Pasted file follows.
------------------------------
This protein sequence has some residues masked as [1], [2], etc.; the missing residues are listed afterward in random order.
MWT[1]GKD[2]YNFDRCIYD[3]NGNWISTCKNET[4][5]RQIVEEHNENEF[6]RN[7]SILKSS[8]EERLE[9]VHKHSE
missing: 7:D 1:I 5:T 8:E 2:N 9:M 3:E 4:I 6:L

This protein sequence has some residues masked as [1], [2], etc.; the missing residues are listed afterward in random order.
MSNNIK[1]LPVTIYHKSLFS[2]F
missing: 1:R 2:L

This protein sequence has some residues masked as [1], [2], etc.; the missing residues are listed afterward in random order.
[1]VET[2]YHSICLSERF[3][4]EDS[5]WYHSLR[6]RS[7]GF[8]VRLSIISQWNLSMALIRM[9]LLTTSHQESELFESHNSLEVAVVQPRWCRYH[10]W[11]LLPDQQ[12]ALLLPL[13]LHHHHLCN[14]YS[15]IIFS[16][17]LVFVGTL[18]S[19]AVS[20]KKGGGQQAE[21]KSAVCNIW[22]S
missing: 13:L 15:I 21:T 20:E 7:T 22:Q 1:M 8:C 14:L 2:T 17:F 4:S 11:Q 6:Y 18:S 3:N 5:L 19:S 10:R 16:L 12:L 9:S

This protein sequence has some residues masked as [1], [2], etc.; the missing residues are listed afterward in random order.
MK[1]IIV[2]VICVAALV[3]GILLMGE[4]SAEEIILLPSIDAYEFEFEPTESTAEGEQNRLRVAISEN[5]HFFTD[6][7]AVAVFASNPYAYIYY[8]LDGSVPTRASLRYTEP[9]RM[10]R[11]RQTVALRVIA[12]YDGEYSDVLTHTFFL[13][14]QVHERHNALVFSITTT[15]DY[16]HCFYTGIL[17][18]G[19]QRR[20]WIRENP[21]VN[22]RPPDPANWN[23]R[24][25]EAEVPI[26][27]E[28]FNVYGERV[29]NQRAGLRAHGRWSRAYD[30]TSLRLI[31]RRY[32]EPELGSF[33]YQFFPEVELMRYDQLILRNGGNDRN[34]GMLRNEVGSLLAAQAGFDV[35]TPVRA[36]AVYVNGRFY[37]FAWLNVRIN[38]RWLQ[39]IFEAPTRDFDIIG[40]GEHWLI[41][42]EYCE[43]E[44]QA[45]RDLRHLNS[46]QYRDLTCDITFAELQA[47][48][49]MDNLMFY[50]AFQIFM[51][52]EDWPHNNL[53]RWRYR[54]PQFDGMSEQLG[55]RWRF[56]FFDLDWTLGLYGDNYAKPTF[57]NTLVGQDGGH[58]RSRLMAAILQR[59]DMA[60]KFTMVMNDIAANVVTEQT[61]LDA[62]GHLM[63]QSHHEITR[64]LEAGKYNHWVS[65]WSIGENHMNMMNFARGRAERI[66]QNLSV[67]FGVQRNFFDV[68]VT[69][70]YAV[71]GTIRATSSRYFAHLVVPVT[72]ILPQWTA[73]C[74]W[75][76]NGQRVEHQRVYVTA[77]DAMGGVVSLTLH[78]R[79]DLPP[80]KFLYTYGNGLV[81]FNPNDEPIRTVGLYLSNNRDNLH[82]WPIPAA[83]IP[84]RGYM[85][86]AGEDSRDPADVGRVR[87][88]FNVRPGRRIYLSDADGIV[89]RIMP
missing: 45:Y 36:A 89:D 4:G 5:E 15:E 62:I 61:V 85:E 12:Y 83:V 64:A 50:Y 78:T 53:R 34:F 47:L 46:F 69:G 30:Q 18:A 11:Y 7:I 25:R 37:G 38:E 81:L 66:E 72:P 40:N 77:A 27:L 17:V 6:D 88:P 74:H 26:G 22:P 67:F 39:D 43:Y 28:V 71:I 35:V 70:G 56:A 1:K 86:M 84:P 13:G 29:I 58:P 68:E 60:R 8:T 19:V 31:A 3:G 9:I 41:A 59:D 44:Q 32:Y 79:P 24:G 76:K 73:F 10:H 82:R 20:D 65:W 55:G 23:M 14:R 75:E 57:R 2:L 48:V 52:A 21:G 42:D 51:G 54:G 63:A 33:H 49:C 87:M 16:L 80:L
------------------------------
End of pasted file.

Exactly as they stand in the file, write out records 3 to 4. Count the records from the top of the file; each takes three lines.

This protein sequence has some residues masked as [1], [2], etc.; the missing residues are listed afterward in random order.
[1]VET[2]YHSICLSERF[3][4]EDS[5]WYHSLR[6]RS[7]GF[8]VRLSIISQWNLSMALIRM[9]LLTTSHQESELFESHNSLEVAVVQPRWCRYH[10]W[11]LLPDQQ[12]ALLLPL[13]LHHHHLCN[14]YS[15]IIFS[16][17]LVFVGTL[18]S[19]AVS[20]KKGGGQQAE[21]KSAVCNIW[22]S
missing: 13:L 15:I 21:T 20:E 7:T 22:Q 1:M 8:C 14:L 2:T 17:F 4:S 11:Q 6:Y 18:S 3:N 5:L 19:S 10:R 16:L 12:L 9:S

This protein sequence has some residues masked as [1], [2], etc.; the missing residues are listed afterward in random order.
MK[1]IIV[2]VICVAALV[3]GILLMGE[4]SAEEIILLPSIDAYEFEFEPTESTAEGEQNRLRVAISEN[5]HFFTD[6][7]AVAVFASNPYAYIYY[8]LDGSVPTRASLRYTEP[9]RM[10]R[11]RQTVALRVIA[12]YDGEYSDVLTHTFFL[13][14]QVHERHNALVFSITTT[15]DY[16]HCFYTGIL[17][18]G[19]QRR[20]WIRENP[21]VN[22]RPPDPANWN[23]R[24][25]EAEVPI[26][27]E[28]FNVYGERV[29]NQRAGLRAHGRWSRAYD[30]TSLRLI[31]RRY[32]EPELGSF[33]YQFFPEVELMRYDQLILRNGGNDRN[34]GMLRNEVGSLLAAQAGFDV[35]TPVRA[36]AVYVNGRFY[37]FAWLNVRIN[38]RWLQ[39]IFEAPTRDFDIIG[40]GEHWLI[41][42]EYCE[43]E[44]QA[45]RDLRHLNS[46]QYRDLTCDITFAELQA[47][48][49]MDNLMFY[50]AFQIFM[51][52]EDWPHNNL[53]RWRYR[54]PQFDGMSEQLG[55]RWRF[56]FFDLDWTLGLYGDNYAKPTF[57]NTLVGQDGGH[58]RSRLMAAILQR[59]DMA[60]KFTMVMNDIAANVVTEQT[61]LDA[62]GHLM[63]QSHHEITR[64]LEAGKYNHWVS[65]WSIGENHMNMMNFARGRAERI[66]QNLSV[67]FGVQRNFFDV[68]VT[69][70]YAV[71]GTIRATSSRYFAHLVVPVT[72]ILPQWTA[73]C[74]W[75][76]NGQRVEHQRVYVTA[77]DAMGGVVSLTLH[78]R[79]DLPP[80]KFLYTYGNGLV[81]FNPNDEPIRTVGLYLSNNRDNLH[82]WPIPAA[83]IP[84]RGYM[85][86]AGEDSRDPADVGRVR[87][88]FNVRPGRRIYLSDADGIV[89]RIMP
missing: 45:Y 36:A 89:D 4:G 5:E 15:E 62:I 61:V 85:E 12:Y 83:V 64:A 50:Y 78:T 53:R 34:F 47:L 46:F 69:G 30:Q 18:A 11:Y 7:I 25:R 37:G 38:E 81:L 66:E 72:P 40:N 77:A 27:L 17:V 6:D 88:P 74:H 26:G 22:P 67:F 39:D 43:Y 28:V 71:I 35:V 70:G 56:A 1:K 86:M 84:P 13:G 29:I 58:P 68:E 60:R 8:T 19:V 31:A 3:G 9:I 41:A 59:D 44:Q 32:Y 79:P 24:G 76:K 73:F 10:H 82:R 20:D 65:W 55:G 23:M 14:R 75:E 57:R 2:L 48:V 52:A 21:G 42:D 51:G 54:G 63:A 33:H 49:C 87:M 16:L 80:L